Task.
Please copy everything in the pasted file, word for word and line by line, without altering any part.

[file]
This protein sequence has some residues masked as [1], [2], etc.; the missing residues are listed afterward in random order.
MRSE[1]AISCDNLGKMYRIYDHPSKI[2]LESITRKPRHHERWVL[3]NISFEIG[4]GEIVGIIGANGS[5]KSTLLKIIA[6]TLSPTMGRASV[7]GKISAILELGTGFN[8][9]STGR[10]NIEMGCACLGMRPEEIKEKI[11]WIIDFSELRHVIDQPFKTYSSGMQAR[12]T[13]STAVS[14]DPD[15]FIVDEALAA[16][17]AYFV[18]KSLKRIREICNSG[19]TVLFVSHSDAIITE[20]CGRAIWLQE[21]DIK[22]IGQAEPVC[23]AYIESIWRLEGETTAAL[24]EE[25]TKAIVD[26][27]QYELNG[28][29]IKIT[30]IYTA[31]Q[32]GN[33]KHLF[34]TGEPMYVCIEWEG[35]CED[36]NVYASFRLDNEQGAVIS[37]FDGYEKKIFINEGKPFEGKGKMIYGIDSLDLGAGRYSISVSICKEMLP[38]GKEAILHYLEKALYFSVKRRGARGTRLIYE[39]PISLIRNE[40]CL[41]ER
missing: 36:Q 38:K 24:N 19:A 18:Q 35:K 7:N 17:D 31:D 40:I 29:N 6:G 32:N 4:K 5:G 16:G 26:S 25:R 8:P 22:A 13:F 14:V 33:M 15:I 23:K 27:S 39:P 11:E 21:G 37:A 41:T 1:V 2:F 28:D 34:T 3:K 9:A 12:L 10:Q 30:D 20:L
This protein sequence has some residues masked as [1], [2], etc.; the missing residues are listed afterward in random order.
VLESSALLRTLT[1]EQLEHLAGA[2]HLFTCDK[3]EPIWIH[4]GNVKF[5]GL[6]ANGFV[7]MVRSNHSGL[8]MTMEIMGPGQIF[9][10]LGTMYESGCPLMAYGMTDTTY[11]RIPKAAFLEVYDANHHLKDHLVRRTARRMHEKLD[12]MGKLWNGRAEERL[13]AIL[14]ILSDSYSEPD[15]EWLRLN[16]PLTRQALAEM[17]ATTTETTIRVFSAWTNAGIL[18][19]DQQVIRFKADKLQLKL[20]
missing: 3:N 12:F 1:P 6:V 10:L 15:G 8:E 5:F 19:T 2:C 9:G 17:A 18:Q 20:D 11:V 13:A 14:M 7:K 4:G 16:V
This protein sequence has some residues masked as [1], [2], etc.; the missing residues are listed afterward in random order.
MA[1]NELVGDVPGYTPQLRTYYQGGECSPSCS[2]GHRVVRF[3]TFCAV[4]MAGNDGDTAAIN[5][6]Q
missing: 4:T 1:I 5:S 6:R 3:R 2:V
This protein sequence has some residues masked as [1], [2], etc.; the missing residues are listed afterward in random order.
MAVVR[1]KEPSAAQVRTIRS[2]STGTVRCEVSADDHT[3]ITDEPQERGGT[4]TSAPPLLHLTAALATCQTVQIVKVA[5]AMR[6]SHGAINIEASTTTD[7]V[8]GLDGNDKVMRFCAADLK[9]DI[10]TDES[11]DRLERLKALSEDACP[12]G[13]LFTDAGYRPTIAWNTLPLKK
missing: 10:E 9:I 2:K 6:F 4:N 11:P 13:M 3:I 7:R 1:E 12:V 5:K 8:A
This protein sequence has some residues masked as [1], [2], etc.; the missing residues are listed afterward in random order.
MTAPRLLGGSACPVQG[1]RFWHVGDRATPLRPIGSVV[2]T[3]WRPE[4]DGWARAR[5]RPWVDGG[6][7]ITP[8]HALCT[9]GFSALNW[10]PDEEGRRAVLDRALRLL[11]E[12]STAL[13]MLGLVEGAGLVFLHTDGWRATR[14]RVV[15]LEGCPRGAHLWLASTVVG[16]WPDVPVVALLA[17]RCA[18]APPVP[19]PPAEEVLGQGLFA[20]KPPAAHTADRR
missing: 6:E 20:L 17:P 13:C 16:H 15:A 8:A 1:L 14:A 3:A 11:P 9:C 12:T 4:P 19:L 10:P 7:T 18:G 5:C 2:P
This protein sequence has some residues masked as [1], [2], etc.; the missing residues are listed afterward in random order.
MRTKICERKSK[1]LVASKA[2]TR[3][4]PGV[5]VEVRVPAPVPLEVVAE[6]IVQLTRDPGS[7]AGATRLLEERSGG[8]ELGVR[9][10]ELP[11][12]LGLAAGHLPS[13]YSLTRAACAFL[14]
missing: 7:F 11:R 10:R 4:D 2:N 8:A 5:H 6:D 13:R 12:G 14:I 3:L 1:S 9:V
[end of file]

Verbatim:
This protein sequence has some residues masked as [1], [2], etc.; the missing residues are listed afterward in random order.
MRSE[1]AISCDNLGKMYRIYDHPSKI[2]LESITRKPRHHERWVL[3]NISFEIG[4]GEIVGIIGANGS[5]KSTLLKIIA[6]TLSPTMGRASV[7]GKISAILELGTGFN[8][9]STGR[10]NIEMGCACLGMRPEEIKEKI[11]WIIDFSELRHVIDQPFKTYSSGMQAR[12]T[13]STAVS[14]DPD[15]FIVDEALAA[16][17]AYFV[18]KSLKRIREICNSG[19]TVLFVSHSDAIITE[20]CGRAIWLQE[21]DIK[22]IGQAEPVC[23]AYIESIWRLEGETTAAL[24]EE[25]TKAIVD[26][27]QYELNG[28][29]IKIT[30]IYTA[31]Q[32]GN[33]KHLF[34]TGEPMYVCIEWEG[35]CED[36]NVYASFRLDNEQGAVIS[37]FDGYEKKIFINEGKPFEGKGKMIYGIDSLDLGAGRYSISVSICKEMLP[38]GKEAILHYLEKALYFSVKRRGARGTRLIYE[39]PISLIRNE[40]CL[41]ER
missing: 36:Q 38:K 24:N 19:A 18:Q 35:K 7:N 17:D 31:D 40:I 29:N 6:G 32:N 4:K 5:G 16:G 26:S 25:R 8:P 22:A 13:F 14:V 33:M 15:I 23:K 27:S 39:P 11:E 21:G 37:A 41:T 1:V 2:F 28:D 34:T 3:K 9:A 12:L 10:Q 30:D 20:L
This protein sequence has some residues masked as [1], [2], etc.; the missing residues are listed afterward in random order.
VLESSALLRTLT[1]EQLEHLAGA[2]HLFTCDK[3]EPIWIH[4]GNVKF[5]GL[6]ANGFV[7]MVRSNHSGL[8]MTMEIMGPGQIF[9][10]LGTMYESGCPLMAYGMTDTTY[11]RIPKAAFLEVYDANHHLKDHLVRRTARRMHEKLD[12]MGKLWNGRAEERL[13]AIL[14]ILSDSYSEPD[15]EWLRLN[16]PLTRQALAEM[17]ATTTETTIRVFSAWTNAGIL[18][19]DQQVIRFKADKLQLKL[20]
missing: 3:N 12:F 1:P 6:V 10:L 15:G 8:E 5:F 19:T 2:C 9:G 17:A 18:Q 20:D 11:V 13:A 14:M 7:K 4:G 16:V
This protein sequence has some residues masked as [1], [2], etc.; the missing residues are listed afterward in random order.
MA[1]NELVGDVPGYTPQLRTYYQGGECSPSCS[2]GHRVVRF[3]TFCAV[4]MAGNDGDTAAIN[5][6]Q
missing: 4:T 1:I 5:S 6:R 3:R 2:V
This protein sequence has some residues masked as [1], [2], etc.; the missing residues are listed afterward in random order.
MAVVR[1]KEPSAAQVRTIRS[2]STGTVRCEVSADDHT[3]ITDEPQERGGT[4]TSAPPLLHLTAALATCQTVQIVKVA[5]AMR[6]SHGAINIEASTTTD[7]V[8]GLDGNDKVMRFCAADLK[9]DI[10]TDES[11]DRLERLKALSEDACP[12]G[13]LFTDAGYRPTIAWNTLPLKK
missing: 10:E 9:I 2:K 6:F 4:N 11:P 13:M 3:I 7:R 1:E 12:V 5:K 8:A
This protein sequence has some residues masked as [1], [2], etc.; the missing residues are listed afterward in random order.
MTAPRLLGGSACPVQG[1]RFWHVGDRATPLRPIGSVV[2]T[3]WRPE[4]DGWARAR[5]RPWVDGG[6][7]ITP[8]HALCT[9]GFSALNW[10]PDEEGRRAVLDRALRLL[11]E[12]STAL[13]MLGLVEGAGLVFLHTDGWRATR[14]RVV[15]LEGCPRGAHLWLASTVVG[16]WPDVPVVALLA[17]RCA[18]APPVP[19]PPAEEVLGQGLFA[20]KPPAAHTADRR
missing: 6:E 20:L 17:P 13:C 16:H 15:A 8:A 1:L 14:A 3:A 11:P 9:C 12:T 4:P 19:L 10:P 7:T 18:G 5:C 2:P
This protein sequence has some residues masked as [1], [2], etc.; the missing residues are listed afterward in random order.
MRTKICERKSK[1]LVASKA[2]TR[3][4]PGV[5]VEVRVPAPVPLEVVAE[6]IVQLTRDPGS[7]AGATRLLEERSGG[8]ELGVR[9][10]ELP[11][12]LGLAAGHLPS[13]YSLTRAACAFL[14]
missing: 7:F 11:R 10:R 4:D 2:N 8:A 5:H 6:D 13:R 12:G 14:I 3:L 1:S 9:V